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Rebecca's Revival: Creating Black Christianity in the Atlantic World
Rebecca's Revival: Creating Black Christianity in the Atlantic World
Jon F. Sensbach
Harvard University Press, 2005
320 pp., $22.95

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Jonathon Kahn


A Preaching Woman

The remarkable story of a former slave sheds light on the origins of African American Christianity.

Forty years ago, before the creation of departments in African American studies, it was thought that the religious world of slaves in the Americas was fundamentally invisible. Jon Sensbach's Rebecca's Revival: Creating Black Christianity in the Atlantic World is a winning reminder of the grave inaccuracy of the assumption of slave religions' indiscernibility. Eminently readable, and aimed at a wider audience beyond the boundaries of academe, Rebecca's Revival recounts the story of an extraordinary mixed-race former slave, neither illiterate nor invisible (indeed, a 1751 portrait exists of her, her husband, and child while in Germany), from the West Indian island of St. Thomas, colonized by the Dutch in the 17th century, later passing to Danish control, and today part of the U.S. Virgin Islands. Rebecca, born in 1718 and freed about fifteen years later, not only joined but became a primary mover in the Moravian Church's evangelical mission in St. Thomas during the mid 1730s. For the next six years, under the aegis of the Moravian mission, Rebecca, along with other black folk free and enslaved, established what Sensbach claims is the earliest bulwark of black Protestantism—no less than the first black church—in the Americas.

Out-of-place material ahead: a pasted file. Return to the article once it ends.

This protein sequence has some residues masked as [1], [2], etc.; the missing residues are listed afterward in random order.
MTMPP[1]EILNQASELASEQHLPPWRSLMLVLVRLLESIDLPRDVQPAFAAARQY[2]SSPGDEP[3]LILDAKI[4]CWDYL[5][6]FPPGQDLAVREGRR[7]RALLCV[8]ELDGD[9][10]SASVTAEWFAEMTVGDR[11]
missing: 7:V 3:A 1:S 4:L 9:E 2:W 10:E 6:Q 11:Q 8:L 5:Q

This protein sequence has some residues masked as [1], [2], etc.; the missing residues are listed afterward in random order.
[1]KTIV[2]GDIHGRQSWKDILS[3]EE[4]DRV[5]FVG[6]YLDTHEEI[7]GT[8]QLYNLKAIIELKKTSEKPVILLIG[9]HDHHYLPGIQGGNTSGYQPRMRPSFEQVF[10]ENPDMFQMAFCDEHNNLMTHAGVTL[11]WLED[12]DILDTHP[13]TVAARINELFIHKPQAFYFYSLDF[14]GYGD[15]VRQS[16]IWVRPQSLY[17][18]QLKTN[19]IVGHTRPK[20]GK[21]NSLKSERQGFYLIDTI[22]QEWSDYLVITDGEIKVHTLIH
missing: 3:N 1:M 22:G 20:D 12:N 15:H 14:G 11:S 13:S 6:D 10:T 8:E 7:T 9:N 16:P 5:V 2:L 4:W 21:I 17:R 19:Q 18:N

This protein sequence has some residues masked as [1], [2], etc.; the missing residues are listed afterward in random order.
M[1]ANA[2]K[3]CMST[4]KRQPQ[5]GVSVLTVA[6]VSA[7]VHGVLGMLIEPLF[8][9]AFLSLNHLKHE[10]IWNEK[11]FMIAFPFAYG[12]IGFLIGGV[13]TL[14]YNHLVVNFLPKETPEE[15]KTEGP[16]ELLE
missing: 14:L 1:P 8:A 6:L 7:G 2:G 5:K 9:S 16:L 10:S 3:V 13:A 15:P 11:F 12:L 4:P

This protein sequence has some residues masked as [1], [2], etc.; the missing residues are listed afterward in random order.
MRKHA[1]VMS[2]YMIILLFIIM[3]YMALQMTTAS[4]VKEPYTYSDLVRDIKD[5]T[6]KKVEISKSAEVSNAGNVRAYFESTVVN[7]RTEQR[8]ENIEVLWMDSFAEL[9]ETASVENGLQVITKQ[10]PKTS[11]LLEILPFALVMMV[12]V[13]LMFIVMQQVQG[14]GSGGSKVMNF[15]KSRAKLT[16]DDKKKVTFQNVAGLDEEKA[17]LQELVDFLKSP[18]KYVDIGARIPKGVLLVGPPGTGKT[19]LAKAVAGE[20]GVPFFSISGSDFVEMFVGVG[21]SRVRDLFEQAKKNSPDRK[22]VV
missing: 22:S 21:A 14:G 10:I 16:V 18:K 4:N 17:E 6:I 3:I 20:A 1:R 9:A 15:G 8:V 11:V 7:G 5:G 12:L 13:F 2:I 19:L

Rebecca's Revival provides that certain thrill of gaining a glimpse at a pioneer's original tracks. The 1730s is awfully early for evidence of formal Protestant worship in the slave islands of the Caribbean. (In the United States, the successful organized creation of Christian slave communities came much later, in all probability after the American Revolution.) Some of the book's vigor comes from Sensbach's self-conscious attempt to provide an account of an original moment, and of what amounts to a world-historical individual within that moment, which marked a transformative shift in history and culture. "St. Thomas," he writes, "suddenly became the Americas' new axis for Afro-Protestant conversion," and Rebecca "helped ignite the fires ...

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